Google Images stitched together a few photos I took for a nice panorama of the Rotunda that I took on Opening Day. Get’s Jackie’s quote right there at the top too. Figured it was worth a post today.
I went in through the center field gate, as I had been at Mikkeller, and headed out to center field. Big Apple Brews, the Anheuser-Busch/Inbev owned kiosk out in center field and behind home plate on the Promenade, has been going downhill for years.
Before we get to the good stuff, I actually went back and checked 2009, and perhaps saying it’s only gone downhill is overstating it a bit. Big Apple Brews was probably never good, just good as it compared to Shea Stadium. A giant island of coolers in the middle of the outfield is a pretty cool concept, and a nice addition to a stadium, but the actual beer inside appears to always have been a little lacking, even by 2009 standards, but hey, a dark beer!
This is still just a broad listing of ABI, or ABI distributed, beers, complete with typos. Calling it Harbin Larger does seem prescient to 2019 where there are a lot of larger container beers. This picture was from April 16th, which was the third game of the opening series, not including the exhibition games against the Red Sox, so perhaps they got some editing later in the season.
Larger beers. That seems to be the theme here. Some token ABI craft, the Blue Point Mosaic IPA is not bad, and then a lot of 25oz offering. Obviously, beer geeks like myself are not the prime audience for this. For the rest of the population, being able to drink Blue Point Toasted Lager, or Kona Longboard, or Goose Island Urban Wheat is actually pretty nice.
Remember, just because you can order two 25oz Bud Light Lemon Teas at once, pound them, and come back, doesn’t mean you should.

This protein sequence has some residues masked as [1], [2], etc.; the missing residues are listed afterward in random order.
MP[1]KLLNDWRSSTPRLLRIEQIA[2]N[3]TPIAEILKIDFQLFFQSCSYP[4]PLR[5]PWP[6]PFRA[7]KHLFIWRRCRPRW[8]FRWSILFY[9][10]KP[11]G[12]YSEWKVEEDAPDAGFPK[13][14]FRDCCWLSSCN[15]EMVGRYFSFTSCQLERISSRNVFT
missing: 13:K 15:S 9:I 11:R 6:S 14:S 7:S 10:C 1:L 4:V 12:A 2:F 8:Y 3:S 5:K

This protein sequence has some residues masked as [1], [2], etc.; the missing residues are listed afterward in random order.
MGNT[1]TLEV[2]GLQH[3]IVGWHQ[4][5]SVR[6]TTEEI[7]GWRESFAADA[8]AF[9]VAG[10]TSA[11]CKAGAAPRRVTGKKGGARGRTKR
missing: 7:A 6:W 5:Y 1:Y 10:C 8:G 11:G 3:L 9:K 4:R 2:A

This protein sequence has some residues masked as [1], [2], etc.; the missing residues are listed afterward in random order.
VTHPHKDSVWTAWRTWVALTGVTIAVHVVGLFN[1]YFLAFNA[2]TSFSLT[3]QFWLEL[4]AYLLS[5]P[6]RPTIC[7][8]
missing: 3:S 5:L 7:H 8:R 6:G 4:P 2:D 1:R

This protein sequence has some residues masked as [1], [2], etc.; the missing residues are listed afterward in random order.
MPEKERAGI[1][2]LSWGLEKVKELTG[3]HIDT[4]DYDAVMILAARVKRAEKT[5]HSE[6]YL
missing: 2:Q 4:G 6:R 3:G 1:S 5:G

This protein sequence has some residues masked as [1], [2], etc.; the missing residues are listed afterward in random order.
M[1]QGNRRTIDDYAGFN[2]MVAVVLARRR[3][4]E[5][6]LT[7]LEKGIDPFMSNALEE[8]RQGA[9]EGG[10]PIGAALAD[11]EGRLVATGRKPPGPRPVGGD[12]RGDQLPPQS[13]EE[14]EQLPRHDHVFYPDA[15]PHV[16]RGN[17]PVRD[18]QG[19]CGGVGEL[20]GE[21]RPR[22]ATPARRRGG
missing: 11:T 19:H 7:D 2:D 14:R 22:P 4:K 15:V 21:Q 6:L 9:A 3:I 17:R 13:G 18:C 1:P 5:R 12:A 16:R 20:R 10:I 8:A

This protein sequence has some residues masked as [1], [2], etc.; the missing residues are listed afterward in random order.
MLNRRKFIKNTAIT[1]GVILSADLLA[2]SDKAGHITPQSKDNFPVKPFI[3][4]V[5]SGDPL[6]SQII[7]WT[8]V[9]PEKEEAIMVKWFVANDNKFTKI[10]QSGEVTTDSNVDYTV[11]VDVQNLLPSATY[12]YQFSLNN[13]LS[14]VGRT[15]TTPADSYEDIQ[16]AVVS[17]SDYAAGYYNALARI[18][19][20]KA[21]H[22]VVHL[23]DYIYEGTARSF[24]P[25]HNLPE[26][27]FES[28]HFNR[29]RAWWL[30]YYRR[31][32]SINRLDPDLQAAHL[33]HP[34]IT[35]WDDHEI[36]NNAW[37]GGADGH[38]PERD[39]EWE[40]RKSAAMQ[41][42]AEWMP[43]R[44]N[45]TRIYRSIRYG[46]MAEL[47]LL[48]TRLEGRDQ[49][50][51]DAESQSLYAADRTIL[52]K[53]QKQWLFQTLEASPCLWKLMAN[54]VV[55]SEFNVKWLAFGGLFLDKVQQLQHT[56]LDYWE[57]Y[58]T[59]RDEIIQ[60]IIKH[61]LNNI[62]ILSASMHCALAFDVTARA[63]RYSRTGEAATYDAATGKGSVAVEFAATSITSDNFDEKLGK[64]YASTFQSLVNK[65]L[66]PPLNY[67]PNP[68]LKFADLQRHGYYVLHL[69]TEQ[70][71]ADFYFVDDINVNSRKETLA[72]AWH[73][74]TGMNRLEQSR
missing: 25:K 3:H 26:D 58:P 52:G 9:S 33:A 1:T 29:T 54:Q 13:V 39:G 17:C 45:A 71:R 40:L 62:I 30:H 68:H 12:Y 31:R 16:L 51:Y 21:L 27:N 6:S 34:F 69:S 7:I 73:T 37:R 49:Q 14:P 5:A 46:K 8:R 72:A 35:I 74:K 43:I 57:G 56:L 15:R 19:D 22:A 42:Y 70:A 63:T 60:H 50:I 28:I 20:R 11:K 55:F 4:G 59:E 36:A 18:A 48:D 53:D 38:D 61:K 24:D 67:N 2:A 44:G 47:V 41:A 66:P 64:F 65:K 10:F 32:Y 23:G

Hang on a moment, Bud Light Lemon Tea? Do I even want to ask what that is? Moving on..I walked down to the Empire State Craft stand, in it’s usual spot. That’s the center field side of the left field corner. There’s also one just to the third base side of the Promenade plaza (or ‘Piazza’?) behind home plate.
These are the real options. These are the beers you’re going to gravitate to if you’re not just taking the best you can find within a bathroom break of your section. Baseball stadiums have really gotten on the New England Juicy IPA trend. I know Long Island City Beer Company’s Higher Burnin’ has been available in previous years, and it’s pretty good. This one’s fruity and nicely balanced. Interboro’s Premiere is an excellent beer, trending a little danker. Mikkeller’s Henry Hops is a happy baseball beer, and a real reliable IPA that you can get and drink all over the ballpark.
The new one to me was Five Boroughs Tiny Juicy IPA. I hadn’t heard much about them, but I was pleasantly surprised by this beer. It’s juicy, it’s got good mouthfeel, but also good flavor and enough bitterness to really round it out. It’s pretty much the definition of crushable at 4.2%. A great beer to just drink all day at the ballpark, provided you don’t mind paying nearly $12 for a small beer over and over again anyway.
There are some other tidbits around the park, there are actually a few taps if you search for them, but we’ll stop here. Get out to Citi Field and enjoy a beer or two. Overall there are some nice beers. There are some high-quality beers. There’s not a ton of variety though. Simple lagers, juicy IPAs, with maybe some slight variation here and there.
I did not have time to scour the entire stadium yesterday, as I spent most of the pregame time at Mikkeller NYC and then had a game to watch, so there’s a chance I missed something, but I don’t think so. Finding good beer shouldn’t be something hidden.
First off, prices. Beers are up to $11.25 for a 12oz and $14 for a 25oz. That’s a lot. They were $7.50 when Citi Field first opened 10 years ago.
At Big Apple Brews the selection has been paired down over the years. It’s always been an Anheuser Busch-Inbev curated list, but now there’s less of the variety. Mostly the light lager stuff you see everywhere: Presidente, Leffe Blond, Stella, Franzikaner, Shock Top, etc. Followed by a bunch of AB-InBev’s choice of beers from their high end line of acquired craft breweries. These are the beers they’re trying to push nationally, with a touch of local because Blue Point is under that umbrella. Their Mosaic Session Ale is a good ballpark beer.